Saturday, a bunch of us went on a guided tour across Amsterdam. We had a great guide with an awesome sense of humor and this was a nice way to meet new Lispers and catching up with folks I'd met in past meetings.
Dinner was fun. One very prominent Lisper who shall remain anonymous didn't know what Quicklisp was. Everyone sitting at that particular table was shocked. :-)
Sunday started off with Nick Levine talking about learnt lessons from his failed attempt at writing a Lisp book. Midway through, he took the opportunity to rant a little bit about how there were at least 3 overlapping, incomplete websites (cliki, c-l.net, cl-user.net) and how the solution would be to, huh, create yet another one. The consensus seems to be that cliki is the one that's best suited for a starting point, but Nick complains that its focus on Free Software Lisps is too narrow. Anyway, cliki could indeed use a revamp.
Luke Gorrie did an extended version of the presentation on Teclo I had seen earlier this year in Zürich. This one included even more interesting diagrams, in particular some illustrating the contrast between 3G network performance before and after enabling their product.
Hans Hübner picked a controversial topic: code style and conventions. (A bit reminiscent of Norvig and Pitman's slides.) He picked on the veritable 80-column rule (blasphemy!) and pushed for project/company style guides. The discussion was entertaining. The general conclusion I drew from that is that while it might be useful to write the more important points down, it's even better to programmatically enforce the more important ones like tabs vs. spaces and trailing whitespace. In my experience, good programmers pick up and follow (or challenge) code style fairly quickly without needing to go through an explicit style guide.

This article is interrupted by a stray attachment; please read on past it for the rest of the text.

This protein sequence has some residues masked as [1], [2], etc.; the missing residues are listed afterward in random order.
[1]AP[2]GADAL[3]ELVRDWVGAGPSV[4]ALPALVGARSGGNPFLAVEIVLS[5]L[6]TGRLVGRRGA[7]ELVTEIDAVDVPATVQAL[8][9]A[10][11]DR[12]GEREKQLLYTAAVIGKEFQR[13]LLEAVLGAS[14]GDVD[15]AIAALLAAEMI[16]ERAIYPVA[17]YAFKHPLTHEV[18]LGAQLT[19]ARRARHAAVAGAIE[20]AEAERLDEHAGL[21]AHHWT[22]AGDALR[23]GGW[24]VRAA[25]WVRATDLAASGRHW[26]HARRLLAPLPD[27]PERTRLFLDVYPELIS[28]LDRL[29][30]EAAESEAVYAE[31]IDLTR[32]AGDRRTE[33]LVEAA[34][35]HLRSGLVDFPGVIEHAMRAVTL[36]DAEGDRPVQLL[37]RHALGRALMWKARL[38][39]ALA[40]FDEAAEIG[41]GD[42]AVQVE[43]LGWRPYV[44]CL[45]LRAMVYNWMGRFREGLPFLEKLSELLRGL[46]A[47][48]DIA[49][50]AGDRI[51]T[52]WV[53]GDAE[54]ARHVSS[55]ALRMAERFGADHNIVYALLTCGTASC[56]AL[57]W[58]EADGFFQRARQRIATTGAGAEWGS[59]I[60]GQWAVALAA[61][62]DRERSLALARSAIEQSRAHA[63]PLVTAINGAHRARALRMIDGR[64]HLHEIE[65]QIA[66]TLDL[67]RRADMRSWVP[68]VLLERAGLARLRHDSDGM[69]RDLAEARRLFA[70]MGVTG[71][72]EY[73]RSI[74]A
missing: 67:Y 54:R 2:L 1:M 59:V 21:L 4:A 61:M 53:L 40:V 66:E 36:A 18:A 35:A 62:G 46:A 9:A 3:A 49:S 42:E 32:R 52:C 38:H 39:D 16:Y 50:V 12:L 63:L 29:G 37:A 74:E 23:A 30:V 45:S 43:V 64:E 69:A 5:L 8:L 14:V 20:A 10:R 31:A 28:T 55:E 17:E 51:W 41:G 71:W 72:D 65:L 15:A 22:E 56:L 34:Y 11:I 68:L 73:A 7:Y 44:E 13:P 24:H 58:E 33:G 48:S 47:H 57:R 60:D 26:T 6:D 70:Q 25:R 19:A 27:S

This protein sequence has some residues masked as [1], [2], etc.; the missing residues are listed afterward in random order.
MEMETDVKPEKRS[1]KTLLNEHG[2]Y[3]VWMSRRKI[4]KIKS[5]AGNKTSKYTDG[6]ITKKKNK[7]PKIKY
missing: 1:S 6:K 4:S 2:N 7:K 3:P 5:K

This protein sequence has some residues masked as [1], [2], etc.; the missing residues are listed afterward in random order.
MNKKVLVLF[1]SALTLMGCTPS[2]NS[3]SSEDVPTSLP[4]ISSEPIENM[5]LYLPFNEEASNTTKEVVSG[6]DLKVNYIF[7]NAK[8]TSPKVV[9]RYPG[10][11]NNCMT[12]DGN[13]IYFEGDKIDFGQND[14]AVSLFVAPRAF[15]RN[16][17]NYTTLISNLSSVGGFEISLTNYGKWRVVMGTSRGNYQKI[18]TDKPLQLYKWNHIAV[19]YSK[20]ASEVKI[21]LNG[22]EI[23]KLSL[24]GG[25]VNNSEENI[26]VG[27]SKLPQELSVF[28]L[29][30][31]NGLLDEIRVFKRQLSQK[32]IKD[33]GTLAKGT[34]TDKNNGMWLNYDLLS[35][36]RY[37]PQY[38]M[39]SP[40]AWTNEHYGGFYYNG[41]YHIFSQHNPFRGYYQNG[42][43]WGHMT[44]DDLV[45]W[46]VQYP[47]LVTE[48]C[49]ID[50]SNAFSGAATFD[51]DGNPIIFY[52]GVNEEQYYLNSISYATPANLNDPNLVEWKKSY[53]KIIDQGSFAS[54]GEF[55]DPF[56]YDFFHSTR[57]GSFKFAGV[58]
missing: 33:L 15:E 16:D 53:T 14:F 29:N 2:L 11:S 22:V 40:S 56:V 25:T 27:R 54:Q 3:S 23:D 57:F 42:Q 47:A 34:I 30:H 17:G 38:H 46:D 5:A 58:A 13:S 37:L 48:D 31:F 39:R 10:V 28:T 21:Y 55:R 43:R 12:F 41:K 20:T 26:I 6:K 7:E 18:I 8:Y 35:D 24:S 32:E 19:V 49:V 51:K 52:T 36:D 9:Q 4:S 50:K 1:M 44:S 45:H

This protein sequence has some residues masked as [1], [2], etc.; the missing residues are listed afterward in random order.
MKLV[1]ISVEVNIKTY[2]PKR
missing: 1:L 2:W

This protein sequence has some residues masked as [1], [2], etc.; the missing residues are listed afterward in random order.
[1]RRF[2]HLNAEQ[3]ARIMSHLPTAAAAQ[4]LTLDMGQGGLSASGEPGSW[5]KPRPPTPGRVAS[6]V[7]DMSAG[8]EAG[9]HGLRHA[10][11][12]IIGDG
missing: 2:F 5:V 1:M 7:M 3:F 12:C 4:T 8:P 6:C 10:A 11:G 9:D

Paul Miller demoed his company's data analysis tool written in Lispworks and talked a little bit about how it interacted and integrated with things like Excel via COM.
Lisp hero extraordinaire Xach Beane did an awesome presentation on Quicklisp detailing some of his implementation strategies, what problems Quicklisp purports to solve, its social impact on the Lisp community, and what his vision for the future is. I was particularly excited about his plan to enable hacking on random project à la clbuild. Definitely the juiciest talk in the meeting in my opinion.
Finally, there were lots of lightning talks this year:
- Marco Antoniotti announced ELS 2012.
- Christophe Rhodes's talked about R's lispiness and demoed his swankr project that brings R to SLIME and has nifty features like graphical presentations.
- Erik Huelsmann announced ABCL 1.0! (There were three quite enthusiastic ABCL developers at the meeting.)
- Pierre-Yves Baccou shared some thoughts on Zen, his X-server in ~5K lines of CL code.
- ... and many others including a valiant attempt at subverting the 5+2 minute rule.
Drinks, dinner, then drinks again. Hanging out with Lispers is the best part of ECLM and there was plenty of that. Looking forward to the next one already!